• If you are going to do landscapes and portraiture work then Canon, Nikon, Sony, Olympus, and Fuji will do all that very well.
  • If you are going to do any street photography or photojournalism then go with Fuji or Olympus.

Make sure you go into your local camera store and pick up the gear and feel it in your hands too. You need to be comfortable with the  camera too. For example, if you are traveling a lot and buy a large DLSR and you have back problems (like me) then you are going to hate carrying the weight of the body or two plus several large and heavy lenses around with you. It will take away from the enjoyment of shooting.

In the end though it’s not about gear. As Ansel Adams has said, “The single most important component of a camera is the twelve inches behind it!”. This means Photography is 90% Human and 10% Camera. If you don’t have the knowledge and skills down then no camera will make your images better in the end.

Thanks for reading

Jason

Lumu Light Meter

A while back I gave money to a Kickstarter for a team developing a light meter adapter for you iPhone and Android device called Lumu.

Here is a shot of the T-Shirt and Tin the Lumu Came in:
WP_20131219_18_51_02_Pro

I am looking forward to using it this holiday season and beyond.

I do have two complaints though about the Lumu though.

The first being the little leather case it come in is a pain to close (Hope fully it will get better over time as the leather stretches a bit from use).

Second is that the Lumu team does not have a windows phone app. I love my Nokia 1020 but since I can’t use my Lumu on it I’m forced to carry a second phone which defeats the purpose of having a bought the Lumu over just getting a full sized “normal” light meter.

Thanks for reading!
Jason

Lighting Set up for Graham’s Milestone Shoots

For those that maybe curious about how I set up the shoot for Graham’s milestone pictures I created the diagram below to illustrate it. You can use this tool to create diagrams here: http://www.lightingdiagrams.com/Creator

I shoot these in our living room between all the furniture. So you do not need a big space to do this setup.

The only thing not pictured is the plaque I use to mark the month.

Thanks for reading!
Jason

Analog Exposure Meter

You may recall my post on the Sunny Sixteen Rule a while back.

Now I would like to take this a step further and share with you an Analog Exposure Meter that you can use to get a range of exposure settings you can use when deciding how to compose a shot.

The Analog Exposure Meter was created by a guy named Mathew Cole from Minnesota. There is an excellent description on the PDF on how to use it and why Matt Created it. I highly suggest reading it and using it to help you to learn exposure better.

Link to PDF

Here is mine after getting in laminated with 10mm plastic at Office Depot and drilling a hole for a brass tack to hold them together.

Thanks for reading
Jason

New lens

I bought the 60mm Macro over the weekend and it was just delivered.

Can’t wait to try it out!
I decided to go with the 60mm over the 100mm because I will mostly use it on my Son indoors and for a few product shots. My current residence does not give me the space to use the 100mm on a tabletop and my back doesn’t allow me to shoot on the floor without much pain afterwards. 
Since I don’t plan on upgrading to a Full Frame camera anytime soon I felt this was a good purchase after much review of all my options. 
I am slowly catching up on my processing of photos taken so far this year so watch for some shots from this lens!
I also picked up a remote shutter release cable and extension tubes but the tubes are going back to Amazon as I tried to save some money with getting a cheap set that almost made my new macro worthless as the adapter ring took a good ten minutes of fighting to remove from the lens!! (NOT GOOD!)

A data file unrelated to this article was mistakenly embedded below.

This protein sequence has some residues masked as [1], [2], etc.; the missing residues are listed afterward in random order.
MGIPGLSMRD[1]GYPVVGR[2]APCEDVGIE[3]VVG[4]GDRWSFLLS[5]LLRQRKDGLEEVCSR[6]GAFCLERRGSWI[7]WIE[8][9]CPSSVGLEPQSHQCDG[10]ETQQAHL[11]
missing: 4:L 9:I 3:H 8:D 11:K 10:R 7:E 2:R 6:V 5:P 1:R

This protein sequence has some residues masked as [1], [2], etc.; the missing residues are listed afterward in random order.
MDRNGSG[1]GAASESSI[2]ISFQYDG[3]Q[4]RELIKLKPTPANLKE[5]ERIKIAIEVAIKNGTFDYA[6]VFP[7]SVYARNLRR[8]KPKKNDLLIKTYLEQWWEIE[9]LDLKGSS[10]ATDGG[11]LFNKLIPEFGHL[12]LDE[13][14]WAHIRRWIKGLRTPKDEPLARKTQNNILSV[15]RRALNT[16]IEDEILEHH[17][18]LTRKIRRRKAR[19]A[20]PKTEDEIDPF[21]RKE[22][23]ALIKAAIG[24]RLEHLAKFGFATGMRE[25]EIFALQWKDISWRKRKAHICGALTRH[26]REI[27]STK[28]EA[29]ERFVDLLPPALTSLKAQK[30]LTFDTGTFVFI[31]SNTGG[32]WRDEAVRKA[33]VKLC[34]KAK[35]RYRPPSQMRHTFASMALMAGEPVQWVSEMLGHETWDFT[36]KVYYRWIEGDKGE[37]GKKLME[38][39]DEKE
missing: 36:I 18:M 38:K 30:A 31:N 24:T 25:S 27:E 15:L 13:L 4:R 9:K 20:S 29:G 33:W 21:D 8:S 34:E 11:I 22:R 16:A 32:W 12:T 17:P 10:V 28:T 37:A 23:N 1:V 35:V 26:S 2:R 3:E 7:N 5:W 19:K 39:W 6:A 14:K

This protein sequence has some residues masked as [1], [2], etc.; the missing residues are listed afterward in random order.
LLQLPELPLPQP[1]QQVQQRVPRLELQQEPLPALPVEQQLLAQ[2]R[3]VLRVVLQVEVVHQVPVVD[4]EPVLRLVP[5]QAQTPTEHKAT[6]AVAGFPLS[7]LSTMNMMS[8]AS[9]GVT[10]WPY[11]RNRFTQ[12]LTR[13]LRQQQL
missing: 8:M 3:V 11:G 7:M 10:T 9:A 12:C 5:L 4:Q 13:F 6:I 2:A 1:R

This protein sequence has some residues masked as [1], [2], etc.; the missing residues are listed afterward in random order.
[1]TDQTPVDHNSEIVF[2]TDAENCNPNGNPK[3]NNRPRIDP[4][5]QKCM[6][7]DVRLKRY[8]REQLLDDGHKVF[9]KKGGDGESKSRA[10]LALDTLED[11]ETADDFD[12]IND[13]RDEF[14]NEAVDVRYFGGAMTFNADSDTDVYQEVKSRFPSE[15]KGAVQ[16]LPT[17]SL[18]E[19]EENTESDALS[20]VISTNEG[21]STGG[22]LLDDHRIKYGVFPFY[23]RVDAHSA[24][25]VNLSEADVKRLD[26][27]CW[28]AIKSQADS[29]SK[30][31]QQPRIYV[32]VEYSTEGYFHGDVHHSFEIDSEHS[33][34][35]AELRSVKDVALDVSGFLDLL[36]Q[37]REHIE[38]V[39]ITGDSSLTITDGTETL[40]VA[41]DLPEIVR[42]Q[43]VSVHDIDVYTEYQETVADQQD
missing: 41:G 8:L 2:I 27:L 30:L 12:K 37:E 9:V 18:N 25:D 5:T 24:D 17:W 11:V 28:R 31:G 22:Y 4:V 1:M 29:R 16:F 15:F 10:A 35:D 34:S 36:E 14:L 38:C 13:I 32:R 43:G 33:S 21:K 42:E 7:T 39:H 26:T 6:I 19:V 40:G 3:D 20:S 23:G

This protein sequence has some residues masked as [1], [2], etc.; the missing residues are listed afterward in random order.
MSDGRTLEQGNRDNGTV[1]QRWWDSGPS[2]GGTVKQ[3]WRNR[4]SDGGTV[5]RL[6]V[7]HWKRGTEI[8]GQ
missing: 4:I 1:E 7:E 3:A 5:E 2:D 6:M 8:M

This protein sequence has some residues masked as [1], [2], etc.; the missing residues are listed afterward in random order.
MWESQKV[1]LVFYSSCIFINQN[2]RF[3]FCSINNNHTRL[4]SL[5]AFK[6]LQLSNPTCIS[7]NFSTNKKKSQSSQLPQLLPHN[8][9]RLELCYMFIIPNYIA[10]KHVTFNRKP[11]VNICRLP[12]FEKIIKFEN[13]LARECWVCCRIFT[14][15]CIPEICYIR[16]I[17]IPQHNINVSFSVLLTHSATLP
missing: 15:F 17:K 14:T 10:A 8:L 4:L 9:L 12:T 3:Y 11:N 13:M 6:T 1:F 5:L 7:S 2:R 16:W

Thanks for reading!
Jason

A short note on Film vs Digital

An article out on F-Stoppers got me thinking about why I’ve recently going out to get an old fully manual film camera and my reason to shoot with it more than my digital camera lately.

I’ve chosen to use film recently because I feel it is a great tool to learn photography. There are a number of reasons why I feel this way and by all means I’m not here to tell you to do the same but I do feel it has helped me in my photo learning process and may help you too.

Here are my three reasons for using film while learning:

It slows you down: If you are buying film you only get, at most, 36 shots to a roll. You can’t just “fire away” and hope for the best like you can with digital. Also with a manual focus while walking around you have to stop and focus. Now you can say that I can also use Zone Focusing to get results as well especially when doing street photography. I do use this if I plan on capturing a person out on the street but most times I’m not out to get people but more architecture in downtown Milwaukee and Mequon/Theinsville where I walk around.

It makes you think: Now yes you do think when shooting digital but with the limited number of shots on the roll of film you will be more likely to be more discerning on how you shoot the subject. Digital will let you shoot multiple shots of the subject with ease as long as you have the memory space on the card to get various angles you want and then later pick the best of the buch. Film though as stated has a limited number of shots per roll of film. Keeping that in mind film also has a cost per roll* that comparably is much higher than digital and you tend to think about that cost and work more to get the shot right in one or two captures. You train yourself in this process to look at your chosen subject. 

* This does not including the cost to develop the film and get the images into digital format.

It teaches patience: Film does not give you the instant feedback like Digital does. You can’t know your results until the film is developed. You learn to wait for your results and you learn to take your time with setting up the shot. Sometimes as a new photographer digital allows you to rush through things a little too easy. There is the tendency to just fire away and sort it out later. Taking the first to reasons into account you learn patience and this helps you to think about composition and exposure more to get it right in one go.

As I said previously I’m not telling you that you have to run out there and grab a film camera. I’m just showing you that it is another tool you can use if needed to help your build your skills as a photographer.

Thanks for reading
Jason